Whining All the Way to the Bank
This had to be a workday. I did have a moment of feeling I was the only one in the world who did not get to enjoy this beautiful day. But I got to it and actually got a whole lot done. One thing about my work is that it does frequently leave me with the sense that I have no problems. Finished getting a couple of felony pleas ready to turn in tomorrow, one for a horrible child molestation case. It is something to see these guys in court. They all look so wormy and powerless in front of the judge. Then I made really good progress on the trial testimony in the drunk driving case where the defendant was acquitted. This was the first trial in the county that was affected by a very recent Supreme Court decision. In Bullcoming v. New Mexico, the Supremes ruled that the individual who actually analyzed the defendant’s blood had, if possible, be made available to testify at trial. Up to now, it’s customarily their supervisor or another designated laboratory manager-type who appears in court. Suffice to say that this did work out in the defendant’s favor in this case. Apparently word is getting out among the county’s defense attorneys, and the copy orders have been coming in thick and fast. I assume they want it for educational purposes, learning from the winner how to make this new ruling work for their clients. That’s why I may be whining, but, well, ka-ching. The defendant was able to afford the best private counsel — did a brilliant and thorough job, and I will definitely think of him if someone asks for a recommendation — with whatever that counsel needed to win his case, e.g., an expert defense witness. I can think of several public defenders I’ve worked with who would be on my short list if I were accused of a crime, but there would be nothing to guarantee I would be assigned one of them should I need the PD’s services. And I am not at all certain that a public defender would able to hire the expert witness they had. It’s more than a little sobering. Even when I have reported depositions where both sides hired private counsel, I have very often seen that one attorney will be a great deal more experienced than the other. If you hire counsel for some kind of dispute, very important to interview and otherwise vet them carefully to make sure they really can beat up the other guy.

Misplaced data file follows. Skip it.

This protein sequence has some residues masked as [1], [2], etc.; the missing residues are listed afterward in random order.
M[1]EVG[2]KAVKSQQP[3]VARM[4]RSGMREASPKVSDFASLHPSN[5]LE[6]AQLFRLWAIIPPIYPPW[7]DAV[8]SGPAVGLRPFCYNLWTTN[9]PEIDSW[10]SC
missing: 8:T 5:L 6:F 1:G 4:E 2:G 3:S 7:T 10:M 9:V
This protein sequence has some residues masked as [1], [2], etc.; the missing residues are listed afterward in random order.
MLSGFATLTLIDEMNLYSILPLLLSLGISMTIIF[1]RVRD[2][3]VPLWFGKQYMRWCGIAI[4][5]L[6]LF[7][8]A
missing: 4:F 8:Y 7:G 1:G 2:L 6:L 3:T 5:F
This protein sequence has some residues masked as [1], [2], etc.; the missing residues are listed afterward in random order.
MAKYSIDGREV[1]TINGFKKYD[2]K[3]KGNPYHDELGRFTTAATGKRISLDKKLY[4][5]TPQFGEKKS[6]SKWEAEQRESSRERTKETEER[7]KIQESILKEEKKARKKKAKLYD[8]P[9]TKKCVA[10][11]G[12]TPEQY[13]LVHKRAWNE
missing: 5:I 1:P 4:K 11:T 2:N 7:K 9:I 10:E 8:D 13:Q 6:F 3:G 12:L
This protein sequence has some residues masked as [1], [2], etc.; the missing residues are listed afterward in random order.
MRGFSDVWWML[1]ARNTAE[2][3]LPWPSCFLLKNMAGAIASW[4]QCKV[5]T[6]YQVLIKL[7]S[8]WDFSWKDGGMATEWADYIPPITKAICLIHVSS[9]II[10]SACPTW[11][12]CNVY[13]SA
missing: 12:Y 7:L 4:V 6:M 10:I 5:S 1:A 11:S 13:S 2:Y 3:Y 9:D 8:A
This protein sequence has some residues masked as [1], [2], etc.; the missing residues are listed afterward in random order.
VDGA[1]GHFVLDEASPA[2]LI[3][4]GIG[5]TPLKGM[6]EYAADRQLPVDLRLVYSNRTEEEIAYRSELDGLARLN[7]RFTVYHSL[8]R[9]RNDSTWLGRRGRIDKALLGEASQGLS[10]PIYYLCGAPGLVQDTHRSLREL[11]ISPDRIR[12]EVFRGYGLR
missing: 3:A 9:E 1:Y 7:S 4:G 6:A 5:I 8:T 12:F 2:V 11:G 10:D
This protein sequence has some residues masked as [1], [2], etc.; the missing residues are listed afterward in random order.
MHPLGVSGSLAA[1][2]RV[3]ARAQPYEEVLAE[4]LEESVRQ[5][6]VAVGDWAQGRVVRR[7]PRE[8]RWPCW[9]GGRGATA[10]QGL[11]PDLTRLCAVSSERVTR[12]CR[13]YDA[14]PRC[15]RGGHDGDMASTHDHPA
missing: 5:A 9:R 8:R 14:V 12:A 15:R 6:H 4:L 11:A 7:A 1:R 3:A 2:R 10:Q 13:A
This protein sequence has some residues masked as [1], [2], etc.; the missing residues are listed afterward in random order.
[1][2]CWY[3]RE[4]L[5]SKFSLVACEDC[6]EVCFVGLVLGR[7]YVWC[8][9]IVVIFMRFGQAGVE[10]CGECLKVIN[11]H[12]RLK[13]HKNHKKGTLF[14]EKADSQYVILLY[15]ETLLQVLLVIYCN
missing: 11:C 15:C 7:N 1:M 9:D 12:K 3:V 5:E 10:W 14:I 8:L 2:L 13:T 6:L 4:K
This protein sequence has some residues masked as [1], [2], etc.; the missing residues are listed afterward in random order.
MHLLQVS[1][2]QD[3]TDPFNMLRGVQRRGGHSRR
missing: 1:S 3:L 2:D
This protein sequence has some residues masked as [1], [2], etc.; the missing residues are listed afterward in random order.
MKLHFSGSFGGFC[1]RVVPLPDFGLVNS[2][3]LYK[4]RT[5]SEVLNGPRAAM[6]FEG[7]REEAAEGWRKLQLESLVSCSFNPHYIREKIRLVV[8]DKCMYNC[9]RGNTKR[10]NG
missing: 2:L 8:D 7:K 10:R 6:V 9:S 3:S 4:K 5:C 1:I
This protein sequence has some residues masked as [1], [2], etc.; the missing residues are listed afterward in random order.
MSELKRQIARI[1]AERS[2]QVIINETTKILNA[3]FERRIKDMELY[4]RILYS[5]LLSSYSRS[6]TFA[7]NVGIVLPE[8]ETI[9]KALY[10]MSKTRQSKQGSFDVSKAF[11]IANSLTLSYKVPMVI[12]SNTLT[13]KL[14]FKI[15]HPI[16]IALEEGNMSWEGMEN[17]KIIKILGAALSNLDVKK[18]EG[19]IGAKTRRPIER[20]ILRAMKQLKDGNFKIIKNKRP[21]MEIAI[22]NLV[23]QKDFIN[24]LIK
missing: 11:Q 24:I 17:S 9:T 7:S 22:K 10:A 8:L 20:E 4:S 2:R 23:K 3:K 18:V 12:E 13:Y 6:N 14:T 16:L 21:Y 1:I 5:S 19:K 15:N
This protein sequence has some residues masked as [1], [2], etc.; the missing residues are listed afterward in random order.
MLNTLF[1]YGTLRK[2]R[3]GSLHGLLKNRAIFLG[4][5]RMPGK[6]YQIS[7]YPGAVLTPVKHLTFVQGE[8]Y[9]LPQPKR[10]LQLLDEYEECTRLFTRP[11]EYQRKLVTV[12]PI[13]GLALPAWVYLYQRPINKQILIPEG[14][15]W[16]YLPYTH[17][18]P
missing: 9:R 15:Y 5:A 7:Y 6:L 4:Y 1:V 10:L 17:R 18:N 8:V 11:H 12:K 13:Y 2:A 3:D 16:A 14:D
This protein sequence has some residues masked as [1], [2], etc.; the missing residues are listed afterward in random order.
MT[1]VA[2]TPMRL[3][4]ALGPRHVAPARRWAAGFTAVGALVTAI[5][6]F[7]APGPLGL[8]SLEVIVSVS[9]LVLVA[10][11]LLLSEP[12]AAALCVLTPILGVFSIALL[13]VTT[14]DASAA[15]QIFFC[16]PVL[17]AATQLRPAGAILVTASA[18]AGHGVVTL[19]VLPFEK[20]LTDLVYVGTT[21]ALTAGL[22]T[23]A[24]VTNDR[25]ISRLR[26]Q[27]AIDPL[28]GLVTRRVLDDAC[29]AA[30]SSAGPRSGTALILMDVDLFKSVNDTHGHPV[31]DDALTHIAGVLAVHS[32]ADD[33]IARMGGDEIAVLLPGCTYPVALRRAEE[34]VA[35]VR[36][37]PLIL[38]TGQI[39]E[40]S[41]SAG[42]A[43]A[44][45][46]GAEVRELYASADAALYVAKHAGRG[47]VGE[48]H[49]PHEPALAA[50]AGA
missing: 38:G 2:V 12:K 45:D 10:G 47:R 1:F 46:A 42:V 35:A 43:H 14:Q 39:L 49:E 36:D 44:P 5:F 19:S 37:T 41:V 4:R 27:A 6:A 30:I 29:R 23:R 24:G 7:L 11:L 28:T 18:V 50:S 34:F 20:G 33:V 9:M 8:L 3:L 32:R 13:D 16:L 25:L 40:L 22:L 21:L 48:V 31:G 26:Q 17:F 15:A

Apart from work, I am relentlessly Harry Potter-brained. Deathly Hallows II was just brilliant. Ted is not a Potterphile, and he wants to see it again. We recorded a series on the making of the movies. What an achievement at so many levels, not the least choosing and successfully working with a gaggle of child actors, each absolutely perfect in their role, through their adolescence. According to the program, Chris Columbus was notably skilled at working with the children. The special effects are truly works of genius. It never bothers me to see how the illusion is made. If anything, the magic of human ingenuity, dedication, and skill enhances: how astounding that someone did that; there’s genuine magic. And yes, I just started rereading the books all over again!
Speaking of “over again, “it all starts again tomorrow, sigh. The one day I didn’t work, I managed Nia class and really not anything else. Ka-ching and great personal satisfaction aside, I am often resentful that I have so little time and energy for anything that’s not work. Being a court reporter is wonderful on so many levels, but I would really appreciate not having to work 55-hour weeks, typical for me. Sigh. Onward.